A leap to the dry side

I tend to think of mossy realms as existing only where the rains are plentiful and dampness settles across the landscape in misty layers.  But there are mossy realms everywhere, even in extremely dry places.

I recently spent 12 days above the Okanogan valley, near the small town of Tonasket Washington (north central Washington, about 17 miles from the Canadian border), where we have a 20 acre parcel of unimproved timberland in the Okanogan Highlands between Mount Annie, Bannon and Tunk mountains.  The area boasts 300 plus days a year of sunshine and there are summer days when the temperatures reach well above the 100 mark.  Winters can be snowy, frigid – and often quite magical.

The land is rugged, remote. Beards and Tonasket 157Although electricity is available, it is costly and many people living above the valley have chosen to stay “off the grid” with the use of solar power, generators, composting toilets or outhouses.  Once off the main highways or paved secondary roads, driving is generally slow on wash-boardy gravel, then degrading in jolts and jostles to narrow dirt roads that are full of deep ruts and pot-holes, often with home-made signs pointing the way.  Tonasket May-June 2016 048 There is no cell service where we are, other than an iffy spot on a steep hilltop we have to hike to where sometimes we can get a single bar – but only if the cloud cover is just right, the wind isn’t blowing too hard and you have the ability to stand without moving even an inch. It is 30 miles from our property gate to the town of Tonasket but we are lucky to have a tiny general store nearby, open 7 days a week, run by a wonderful couple.  “Nearby” is about 12 miles down the hill from us.  The store in relation to our property is considered extremely close in terms of most parcels in the highlands.april tonasket 629

Some of the nicest people I have ever met have made the decision to live in this wild seclusion.  People who are incredibly hardy, capable pioneers, neighbors who wave when you meet them on the road and stop to make sure you’re ok if you have pulled over. People check on each other and willingly lend a hand.

The land itself is stunning, wild in a way the coast simply can’t be.  These are the foothills of the Cascade Mountains20160603_113024_resized where wild flowers bob in high breezy meadows, where open ponderosa forest gives way to dramatic granite cliffs that rise from the steep hillsides.  It is dynamic terrain where sweeping bedrock domes, exposed by thousands of year’s erosion, hump up from the earth like the bald scalp of some buried giant. These are the vast expanses where elk, deer, black bear, moose, wolves, coyotes and even herds of wild horses roam, where lichen covered boulders lay everywhere in interesting jumbled piles providing protection for small mammals, lizards and snakes, and where old fallen trees, mummified in the dry heat, Tonasket May-June 2016 060create beautiful gnarly sculptures in meadows, on rocky ledges and under stands of pine and tamarack.

And there is even moss here!  Mossy, ferny shady places, thick olive blankets of it covering sections of rocky outcroppings, or in long sheets down smooth rock walls like the cascade of a fuzzy green-brown waterfall.  Moss on bonnie rock 2There are hairy tufts of neon moss clinging to gray weathered wood and crisp black patches dried on the sunny rock faces where there is no shade.  There are long brown strands of beard moss dripping from the lower branches of ponderosa, as if clumps of fur from some mammoth beast were left snagged on the bottom limbs as it meandered through the forest.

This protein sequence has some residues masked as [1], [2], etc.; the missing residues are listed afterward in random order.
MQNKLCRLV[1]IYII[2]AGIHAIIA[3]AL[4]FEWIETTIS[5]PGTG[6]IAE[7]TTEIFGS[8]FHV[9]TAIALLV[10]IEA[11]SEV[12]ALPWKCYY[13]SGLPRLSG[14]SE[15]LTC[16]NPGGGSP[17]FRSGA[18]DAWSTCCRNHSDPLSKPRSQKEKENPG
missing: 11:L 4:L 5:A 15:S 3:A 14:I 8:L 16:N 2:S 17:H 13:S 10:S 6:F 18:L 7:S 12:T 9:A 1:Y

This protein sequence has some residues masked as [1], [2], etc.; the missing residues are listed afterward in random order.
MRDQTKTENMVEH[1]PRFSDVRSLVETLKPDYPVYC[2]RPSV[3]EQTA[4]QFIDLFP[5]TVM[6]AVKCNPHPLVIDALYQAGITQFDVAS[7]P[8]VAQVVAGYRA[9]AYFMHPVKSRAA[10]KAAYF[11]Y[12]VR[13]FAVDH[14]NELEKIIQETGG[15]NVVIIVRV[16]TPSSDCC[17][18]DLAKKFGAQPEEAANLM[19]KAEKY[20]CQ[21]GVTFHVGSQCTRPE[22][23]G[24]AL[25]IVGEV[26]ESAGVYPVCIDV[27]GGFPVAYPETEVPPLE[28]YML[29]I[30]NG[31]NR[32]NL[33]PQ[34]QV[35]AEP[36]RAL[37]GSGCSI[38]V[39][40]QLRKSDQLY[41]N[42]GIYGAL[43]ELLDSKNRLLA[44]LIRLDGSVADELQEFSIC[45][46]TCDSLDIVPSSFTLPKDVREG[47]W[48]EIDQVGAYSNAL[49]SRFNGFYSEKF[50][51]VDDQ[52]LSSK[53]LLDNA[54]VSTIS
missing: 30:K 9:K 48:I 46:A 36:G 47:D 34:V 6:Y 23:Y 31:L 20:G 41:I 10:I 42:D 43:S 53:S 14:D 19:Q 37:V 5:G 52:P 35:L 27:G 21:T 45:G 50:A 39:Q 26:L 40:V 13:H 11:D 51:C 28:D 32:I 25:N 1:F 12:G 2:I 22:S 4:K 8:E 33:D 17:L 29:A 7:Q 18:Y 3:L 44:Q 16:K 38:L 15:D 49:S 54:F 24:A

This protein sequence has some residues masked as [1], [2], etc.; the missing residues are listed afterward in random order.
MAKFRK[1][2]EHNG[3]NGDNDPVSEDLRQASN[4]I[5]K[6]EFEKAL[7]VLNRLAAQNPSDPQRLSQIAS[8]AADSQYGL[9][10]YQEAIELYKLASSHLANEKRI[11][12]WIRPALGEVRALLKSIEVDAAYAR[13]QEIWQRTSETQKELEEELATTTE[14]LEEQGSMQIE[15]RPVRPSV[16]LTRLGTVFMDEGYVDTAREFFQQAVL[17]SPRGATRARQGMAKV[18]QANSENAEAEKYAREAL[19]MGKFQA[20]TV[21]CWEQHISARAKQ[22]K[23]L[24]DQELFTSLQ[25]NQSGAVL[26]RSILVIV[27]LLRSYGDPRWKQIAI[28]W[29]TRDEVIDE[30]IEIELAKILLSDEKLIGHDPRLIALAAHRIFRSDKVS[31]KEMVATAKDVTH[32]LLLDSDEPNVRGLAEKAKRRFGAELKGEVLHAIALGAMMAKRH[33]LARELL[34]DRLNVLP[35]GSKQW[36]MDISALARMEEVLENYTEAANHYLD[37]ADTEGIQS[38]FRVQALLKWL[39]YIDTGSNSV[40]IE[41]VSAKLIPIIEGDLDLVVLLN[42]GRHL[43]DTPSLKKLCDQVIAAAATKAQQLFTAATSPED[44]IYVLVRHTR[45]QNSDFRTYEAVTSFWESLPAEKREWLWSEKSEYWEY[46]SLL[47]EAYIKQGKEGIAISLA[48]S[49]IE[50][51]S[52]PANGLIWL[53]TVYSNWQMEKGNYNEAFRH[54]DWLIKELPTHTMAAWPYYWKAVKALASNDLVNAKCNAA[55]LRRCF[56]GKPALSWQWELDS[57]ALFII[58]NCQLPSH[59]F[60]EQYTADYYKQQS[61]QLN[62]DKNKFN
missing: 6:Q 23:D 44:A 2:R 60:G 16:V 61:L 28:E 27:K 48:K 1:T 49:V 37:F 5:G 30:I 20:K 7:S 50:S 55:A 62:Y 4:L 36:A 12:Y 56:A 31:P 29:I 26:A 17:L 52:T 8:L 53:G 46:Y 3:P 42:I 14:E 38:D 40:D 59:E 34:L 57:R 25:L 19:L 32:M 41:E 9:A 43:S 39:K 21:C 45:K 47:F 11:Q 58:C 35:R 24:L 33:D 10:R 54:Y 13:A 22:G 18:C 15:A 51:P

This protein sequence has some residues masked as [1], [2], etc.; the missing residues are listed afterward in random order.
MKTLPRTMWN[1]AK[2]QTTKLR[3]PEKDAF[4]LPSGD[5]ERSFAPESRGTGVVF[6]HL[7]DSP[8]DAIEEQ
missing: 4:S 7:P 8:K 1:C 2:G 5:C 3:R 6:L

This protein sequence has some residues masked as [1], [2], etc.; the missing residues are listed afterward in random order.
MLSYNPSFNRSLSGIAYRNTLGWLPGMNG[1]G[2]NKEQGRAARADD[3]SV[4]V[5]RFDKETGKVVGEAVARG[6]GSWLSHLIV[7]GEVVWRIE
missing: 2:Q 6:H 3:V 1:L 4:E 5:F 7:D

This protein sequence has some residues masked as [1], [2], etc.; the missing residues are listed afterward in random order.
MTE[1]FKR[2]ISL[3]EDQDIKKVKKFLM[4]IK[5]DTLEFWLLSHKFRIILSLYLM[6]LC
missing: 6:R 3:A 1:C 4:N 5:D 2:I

It is always difficult to leave the Okanogan.  There is something about the solitude and rustic beauty that resonates deep in my soul.  Every visit leaves me with renewed gratitude for the two worlds I get to inhabit, Tonasket Fall 2015 041traveling in a single day from the cool damp-misty, to the jagged, dehydrated, dusty.  As always, I return to the coast carrying a heart full of coarse-craggy, dry wind etched, wildflower nodding adoration.

Mossy whispers:  There is softness to be discovered even in the stony and the rugged.  Consider leaving the convenience of pavement.  The bumpiest roads can lead to the most amazing places. 

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8 Responses to A leap to the dry side

  1. Leetha Strassburg Parham says:

    Beautiful words about a beautiful place.

    • admin says:

      It truly is beautiful there. Dusty, dry, hot, but beautiful! Didn’t you guys live around Lake Chelan for awhile Leetha?

  2. Larry says:

    Thank you Linda for describing so beautifully our days at Bonnie Rock Wild . Your pictures remind me of just how astounding is your knowledge of the wild. I am thinking of our time sitting outside testing your ability to identify bird songs from the song book. How do you know them all? I am blessed by your purpose and command of what it takes to fully live with Nature without disturbing the small creatures, yet exploring the wilderness with such gusto. Let us return soon… Larry

    • admin says:

      Thanks for such a nice comment Larry. That beautiful property is such a blessing! We’ll be back there again before you know it!

  3. marianne mott says:

    Makes my heart sing!

  4. Sue swartsel says:

    Close your eyes. Listen. Then breath deep the air filled with pine. Shift your weight as you sit on the warm grey shelf rock…fill your head with this wonderment then head to the closest water hole….don’t forget the peaches

    • admin says:

      We were there over that last hot spell Sue. One of the days were went down into the valley, the temp in Tonasket was 111! I was wishing there was a nearby watering hole…lol I hope it’s a little cooler the next time we visit!

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